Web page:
So what is the most important revelation in this year’s TEFAF report?
Certainly the one that has grabbed all the
headlines is the announcement that China has overtaken the United
States to become the world's largest art market.
According to the report, The
International Art Market in 2011: Observations on the Art Trade
over 25 Years, in 2011 China managed to nudge the US into
second place, accounting for 30% of the €46.1bn take, compared to
At least as important to the London-based
industry is that the UK share remained unchanged at 22% - but
remember that was in an expanding market that saw 7% added to
global sales, so in real terms there has been significant growth in
the UK's market value.
Meanwhile, France kept level with a 6% share
to retain its fourth place in the global hierarchy.
Note that the US lost 5% of its market share
in the same period, so if there is any drift eastwards, it doesn't
appear to be from the UK or Europe at the moment.
Staying with the notion of growth, any
market that can see global expansion of 7% while much of the world
economy experiences almost unprecedented contraction clearly has
something to say for itself. Perhaps that is the most important
finding in the report presented to delegates at the TEFAF
Maastricht fair by its author, the analyst and cultural economist
Dr Clare McAndrew.
Or could it be the rate of recovery the
market has experienced since the crash of late 2008?
The art market took nearly a decade to
recover from the recession of the 1990s, says Dr McAndrew, whereas
the contraction in 2009 has been relatively short-lived. This is
due, in part, to its increasingly global nature. The €46.1bn global
total is not that far short of the all-time high of €48.1bn
achieved in 2007.
Looking at the Chinese statistics a little
more closely, the report puts much of the growth down to
Contemporary and Modern art, and experience tells us that this will
largely be domestic product. This has been a volatile sector in the
past, and one of the first to deflate when times got tough four
years ago, but it has also enjoyed one of the fastest
TEFAF also tell us that it is the Chinese
art and antiques auction sector that performed most strongly, with
a dramatic rise of 177% in 2010 and a further 64% in 2011.
This has been an undoubted phenomenon, but
more than one industry specialist has urged caution over reading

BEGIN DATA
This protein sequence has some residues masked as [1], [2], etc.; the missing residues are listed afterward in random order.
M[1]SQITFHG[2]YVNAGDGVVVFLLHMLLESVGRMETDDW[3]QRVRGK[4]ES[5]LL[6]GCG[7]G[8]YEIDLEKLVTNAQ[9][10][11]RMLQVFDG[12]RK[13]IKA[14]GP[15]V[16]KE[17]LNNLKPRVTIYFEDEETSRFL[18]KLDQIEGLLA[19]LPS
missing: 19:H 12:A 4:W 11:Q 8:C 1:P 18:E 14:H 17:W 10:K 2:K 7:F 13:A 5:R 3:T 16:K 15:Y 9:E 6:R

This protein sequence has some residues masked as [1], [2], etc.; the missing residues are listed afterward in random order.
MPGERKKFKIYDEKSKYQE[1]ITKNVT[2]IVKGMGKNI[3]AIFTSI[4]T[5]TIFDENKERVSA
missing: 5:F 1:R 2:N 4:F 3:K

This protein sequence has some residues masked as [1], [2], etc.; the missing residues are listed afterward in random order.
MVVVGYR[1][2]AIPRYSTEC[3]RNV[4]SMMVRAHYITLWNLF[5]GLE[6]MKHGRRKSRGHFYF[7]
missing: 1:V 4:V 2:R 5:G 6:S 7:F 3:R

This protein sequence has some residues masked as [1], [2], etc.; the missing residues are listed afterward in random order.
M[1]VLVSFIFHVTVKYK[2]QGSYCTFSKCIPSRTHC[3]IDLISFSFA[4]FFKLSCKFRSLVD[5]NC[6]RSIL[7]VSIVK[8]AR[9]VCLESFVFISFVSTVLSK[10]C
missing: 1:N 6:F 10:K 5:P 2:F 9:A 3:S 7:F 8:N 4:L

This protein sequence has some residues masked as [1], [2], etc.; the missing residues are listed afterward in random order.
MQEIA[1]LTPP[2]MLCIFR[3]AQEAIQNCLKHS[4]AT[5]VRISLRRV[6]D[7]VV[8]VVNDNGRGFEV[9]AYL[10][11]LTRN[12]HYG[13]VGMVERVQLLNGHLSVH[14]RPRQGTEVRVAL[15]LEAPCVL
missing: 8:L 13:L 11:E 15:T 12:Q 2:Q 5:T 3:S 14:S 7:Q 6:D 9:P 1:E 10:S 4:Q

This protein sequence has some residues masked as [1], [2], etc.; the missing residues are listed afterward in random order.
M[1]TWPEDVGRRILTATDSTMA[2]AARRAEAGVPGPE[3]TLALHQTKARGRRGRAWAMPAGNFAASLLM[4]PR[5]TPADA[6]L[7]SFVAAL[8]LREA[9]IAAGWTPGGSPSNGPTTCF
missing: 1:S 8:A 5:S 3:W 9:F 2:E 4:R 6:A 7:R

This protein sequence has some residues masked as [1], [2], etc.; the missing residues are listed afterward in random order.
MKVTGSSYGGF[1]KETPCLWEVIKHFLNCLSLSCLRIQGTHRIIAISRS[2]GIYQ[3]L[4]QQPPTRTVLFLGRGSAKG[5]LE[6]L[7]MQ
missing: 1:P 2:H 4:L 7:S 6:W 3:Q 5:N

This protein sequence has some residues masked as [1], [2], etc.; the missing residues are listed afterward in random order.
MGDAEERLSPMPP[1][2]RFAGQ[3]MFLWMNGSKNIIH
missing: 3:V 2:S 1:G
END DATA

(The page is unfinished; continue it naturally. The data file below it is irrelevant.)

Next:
too much into it. For instance, Bonhams deputy chairman Colin
Sheaf, who has been involved in the Chinese market since the late
1970s, is sceptical about the level of sales reported by mainland
Chinese auction houses. In his recent ATGinterview (Back Page,
issue 2029) he eagerly anticipated the introduction of legislation
to tax auction revenues. "If that happened, it would really sharpen
up the quality of reporting on auctions," he said.
The TEFAF report acknowledges the
considerable difficulty of securing reliable data, noting the
"significant problems with non-payment and late payment".
It also quotes the report released by The
Chinese Auctioneers' Association, which surveyed 250 auction houses
in China and found that around 40% of the 2010 autumn season sales
above 10 million RMB had not been paid by April 2011, the six-month
deadline by which all winning bids must be settled under Chinese
Add in the exploitation of the auction
process for paying bribes and other dubious practices and one
wonders just what sales data can be relied on.
The TEFAF reports are the Rolls-Royce of art
market statistical surveys in their research, preparation and
presentation, and Dr McAndrew is the doyenne of such analysis, but
as she effectively acknowledges in her approach to the Chinese
issue, like most such reports they are as good as the responses
from those they survey.
The China question aside, art and antiques
at the top end in general are proving to be a stable and
increasingly popular investment choice. Certainly the buzz around
the stands at TEFAF Maastricht seems to point that way.
The latest TEFAF report provides a wealth of
useful information and will make essential reading and reference
for anyone who takes the performance of the international art
If it's not on your shelf already, you can order a copy at €25
plus p&p via Shop at www.tefaf.com
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